Business News of 2014-04-01

Utilities sub-sector pushes producer inflation up

Hikes in utility prices pushed up inflation to 27.1 per cent from the producer’s perspective in February 2014, compared to 23.3 per cent in January 2014.

Data from the Ghana Statistical Service (GSS), the national data compilation body, indicates that the utilities sub-sector recorded the highest inflation rate of 55.7 per cent, with manufacturing following with 27.2 per cent and mining and quarrying lagging behind with 3.1 per cent.

Producer inflation looks at the average change over time in the prices received by the domestic producers for the production of their goods and services.

The Government Statistician, Dr Philomena Nyarko, giving highlights at a news conference in Accra on March 26, said the producer inflation in the mining and quarrying sub-sector increased by 8.9 percentage points over the January 2014 rate of -5.8 per cent to record 3.1 per cent.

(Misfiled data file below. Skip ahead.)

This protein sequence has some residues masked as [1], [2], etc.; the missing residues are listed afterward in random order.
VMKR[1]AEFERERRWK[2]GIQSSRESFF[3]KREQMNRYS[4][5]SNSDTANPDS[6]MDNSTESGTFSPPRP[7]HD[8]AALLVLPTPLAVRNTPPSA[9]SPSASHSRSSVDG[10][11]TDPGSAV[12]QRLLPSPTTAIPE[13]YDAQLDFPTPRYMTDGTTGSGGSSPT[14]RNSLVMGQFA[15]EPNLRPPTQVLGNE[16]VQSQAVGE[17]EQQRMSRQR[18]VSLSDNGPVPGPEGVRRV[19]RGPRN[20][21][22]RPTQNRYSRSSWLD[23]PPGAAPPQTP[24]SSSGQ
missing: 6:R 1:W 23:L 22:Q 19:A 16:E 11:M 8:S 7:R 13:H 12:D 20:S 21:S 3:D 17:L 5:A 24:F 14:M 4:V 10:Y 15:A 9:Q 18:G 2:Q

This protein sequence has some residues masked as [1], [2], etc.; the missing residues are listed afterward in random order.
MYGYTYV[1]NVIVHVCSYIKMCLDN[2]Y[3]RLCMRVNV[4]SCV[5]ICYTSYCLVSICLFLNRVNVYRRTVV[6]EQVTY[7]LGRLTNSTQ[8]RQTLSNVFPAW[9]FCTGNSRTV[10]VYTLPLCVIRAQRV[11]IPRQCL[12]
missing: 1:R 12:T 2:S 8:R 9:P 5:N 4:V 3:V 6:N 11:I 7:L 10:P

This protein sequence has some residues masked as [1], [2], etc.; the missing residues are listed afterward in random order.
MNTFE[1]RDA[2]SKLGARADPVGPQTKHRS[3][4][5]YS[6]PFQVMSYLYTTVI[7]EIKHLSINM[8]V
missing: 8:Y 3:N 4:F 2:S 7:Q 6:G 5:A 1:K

“Manufacturing, which constitutes more than two-thirds of total industry, increased by 3.0 percentage points to record 27.2 per cent. The rate for the utilities sub-sector increased marginally to record 55.7 per cent in February 2014,” she said. Producer inflation trend

During the 12-month period, that is, from February 2013 to February 2014, the highest year-on-year inflation rate of 27.1 per cent for all industries was recorded in February 2014.

Between April and August 2013, the rate declined continuously to record the lowest rate of 4.7 per cent.

“In September 2013, however, the rate inched up to record 5.8 per cent. Subsequently, the producer price inflation rate has increased consistently over the last five months to record 27.1 per cent in February 2014; the highest in four years,” she explained.

Meanwhile, inflation rate in the petroleum sub-sector has also been on the rise, with some fluctuations along the line, and has regained its momentum to steadily rise to its current rate of 56.1 per cent in February 2014.

« Previous | Next »
View Comments
News Categories
Site Menu